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Not Reviewing David Mamet’s Book ‘Theater’ Just Saying.

0. Storytelling lives on despite our genocide of almost every storyteller before us. Can we survive the next round? Should we?

I appreciate David Mamet’s inquiries in his new book THEATER [978-0-571-25524-5]; but not his awfully snarky tone. Some of what I read in this book is spot on but most isn’t. Here are some raw notes I’ve made as I was reading his arguments. I won’t bother explaining much of each reply’s antecedent. I’m not in any classes this semester and this is NOT an academic paper. Consider it more of a non-traditional and multifaceted response paper. I’ve kept page numbers in case you’d like to thumb through the book yourself and see what specifics might’ve irked me so.

Enjoy.

12. An eagle needs 300 miles. S/he’s survived confinement inside our modern lack of space for hundreds of years now. Notice I said survived and not thrived. This whole chapter [2. Hunter and the Game] tries to say that a play’s entire domain is its audience and that this audience has disappeared. Mamet makes fast work of claiming that the middle class is gone. He must not notice that people at the top of poverty as well as the bottom of wealth constantly insist they are middle class. Well, if enough of them insist it — I hate to break it to you but — it becomes true. So it hasn’t totally disappeared. Shrunk perhaps; or changed drastically leaving so many playwrights behind maybe, but it’s not gone.

42. Winona Ryder, Al Pacino and Eugene O’Neill would NOT agree. See “Hairy Ape” or “Looking For Richard. Mamet is claiming that an actor cannot prepare anything for a role. S/he can only read lines how the instructions require. Wow.

57. How do you explain Moliere, then? Hair? Jesus Christ Superstar? Always be political just never let anyone know you HAVE been so. “Should the theater be political,” Mamet asks and tells, “Absolutely not.” Jean-Baptiste Poquelin’s career [this is/was Moliere’s real name] spanned almost as long as Shakespeare’s. That certainly implies he had commercial success with some of his work. I have yet to read something from him that isn’t redressing grievances against Kings or Popes.

72. Mamet contradicts himself often. I won’t pick on specifics. I’ll have to read his other books to see if he’s a real critic or just a complete hater like Christopher Hitchens or P.J. O’Rourke. It’s so easy to write what you hate. Let’s hear what you love. Or has this author removed all of the love from his book like so much negative space?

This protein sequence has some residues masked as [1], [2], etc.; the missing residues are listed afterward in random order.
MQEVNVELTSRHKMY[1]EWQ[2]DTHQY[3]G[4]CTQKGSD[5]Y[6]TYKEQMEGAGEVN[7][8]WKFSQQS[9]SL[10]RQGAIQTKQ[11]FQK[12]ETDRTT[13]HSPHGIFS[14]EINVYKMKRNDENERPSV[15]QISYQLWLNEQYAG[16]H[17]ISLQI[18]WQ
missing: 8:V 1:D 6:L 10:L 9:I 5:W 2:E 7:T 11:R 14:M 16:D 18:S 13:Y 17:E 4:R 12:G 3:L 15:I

83. See what I mean about negative space? Author is definitely not an artist. “Most actors pause before each line,” he says and then asks, “Why? Pick up the pace. Nobody pays to see you think.” Sure they do. They don’t like over produced language, but they won’t tolerate undeveloped characters for very long either. Throw me 20 fastballs in a row and I’ll eventually start hitting homeruns and then just quit. An occasional changeup or curveball will keep me in the game.

101. I’ve never before seen someone claim it’s all about money and it’s not about money at the same time. I have now.

106. There is such thing as instant feedback such as rotten fruits and vegetables, boos, moneyback demands and the like. But plays and movies are partly written WITHOUT the audience in mind. Were it not, writers would only produce for a lowest common denominator and therefore lose people like me forever. The current fare would MORE closely resemble the fictitious movie “Ass” inside of the movie “Idiocracy.” What??? You’ve never seen it? Maybe you need to see it, or MAYBE YOU DON’T. http://video.google.com/videoplay?docid=-4491313230254736145# Don’t say I didn’t warn you. It CAN get this terrible, people.

116. One of the few things I agree fully with Mamet on! Writing cannot be taught. It can be inspired, and honed but not taught. I believe with all my heart that I was a writer before I was born. I noticed this in 5th grade. It came from having a very cool English teacher. She was over a hundred years old I thought, and she had the wisdom of a million ancient ones. What she imparted on me was not how to write. It was how best you can express yourself. She showed me some tools and technique and stayed excited the whole time. I caught that. I did not catch “how to write” from this Mrs. Laurie; but I did watch myself become a writer under her tutelage to be sure.

154 Were it only about time, Samuel Beckett and Norman Lear would never have had any success; Stanislovsky or O’Neill for that matter. Or is Mamet just a name dropper? I’ll read one of his earlier books and try to find out. In fact what is it about “western” civilization and its obsession with time? Is it a fixation or fetish perhaps? Indigenous storytelling all over the world has little or no regard for (or even a focus upon) time. In a Jeff Barnaby or Sherman Alexie film you will drive yourself certifiably insane if you insist on knowing what happened before during or after some other event. Did it happen? It happened. Tell me again about that thing that happened. I don’t really care if it happened before or after you or I were born even.

Speaking of which, when did David Mamet publish this book? 2010, but the paperback hasn’t even hit the EEUU yet. So for all intents and purposes, no-one-who-is-anyone has read it yet.